Comparison of those two sequences shows that they appear to be essentially identical (see the table in A337275).

The differences between the two sequences are caused by the fact that although normally if p and q are odd primes with p < q, then 2p precedes 2q, this is not true for the following primes: (7,5), (31,29), and (109, 113, 107), which appear in the order shown. We conjecture that these are the only exceptions.

Combining the above observations, we conjecture that for n >= 755 (at which point we have seen all the primes <= 367), every prime p is introduced by 2*p, and the terms 2*p appear in their natural order.



Scott R. Shannon, Table of n, a(n) for n = 1..20000.

David L. Applegate, Hans Havermann, Bob Selcoe, Vladimir Shevelev, N. J. A. Sloane, and Reinhard Zumkeller, The Yellowstone Permutation, arXiv preprint arXiv:1501.01669 [math.NT], 2015. Also Journal of Integer Sequences, Vol. 18 (2015), Article 15.6.7

Scott R. Shannon, The first million terms (7-Zip compressed file)

Scott R. Shannon, Image of the first 100000 terms. The green line is y=x.

Scott R. Shannon, Image of the first 1000000 terms. The green line is y=x.

Scott R. Shannon, Graph of 11.33 million terms, based on F. Stevenson's data, plotted with colors indicating the least prime factor (lpf). Terms with a lpf of 2 are shown in white, terms with a lpf of 3,5,7,11,13,17,19 are shown as one of the seven rainbow colors from red to violet, and terms with a lpf >= 23 are shown in grey.

Scott R. Shannon, Graph of the terms with lpf = 2. This, and the similar graphs below, are using F. Stevenson's data of 11.33 million terms. The y-axis scale is the same as the above multi-colored image. The green line is y = x.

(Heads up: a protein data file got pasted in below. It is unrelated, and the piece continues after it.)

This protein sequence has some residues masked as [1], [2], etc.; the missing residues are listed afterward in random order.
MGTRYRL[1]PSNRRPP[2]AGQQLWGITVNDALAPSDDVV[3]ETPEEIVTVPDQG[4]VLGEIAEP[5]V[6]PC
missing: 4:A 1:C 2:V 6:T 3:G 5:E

Scott R. Shannon, Graph of the terms with lpf = 3.

Scott R. Shannon, Graph of the terms with lpf = 5.

Scott R. Shannon, Graph of the terms with lpf = 7.

Scott R. Shannon, Graph of the terms with lpf = 11.

Scott R. Shannon, Graph of the terms with lpf = 13.

Scott R. Shannon, Graph of the terms with lpf = 17.

Scott R. Shannon, Graph of the terms with lpf = 19.

Scott R. Shannon, Graph of the terms with lpf >= 23.

N. J. A. Sloane, Table of n, a(n) for n = 1..161734

N. J. A. Sloane, Graph of 11.33 million terms, based on F. Stevenson's table. The red line is y=x. It is hard to believe, but there are as many points above the red line as there are below it (see the next graph). Out of 11333576 points, 46% (5280697), all even, lie below the red line. All the odd points lie above the red line.

N. J. A. Sloane, Blowup of last 1.133 million points of the previous graph. There are a very large number of points in a narrow band below the red line.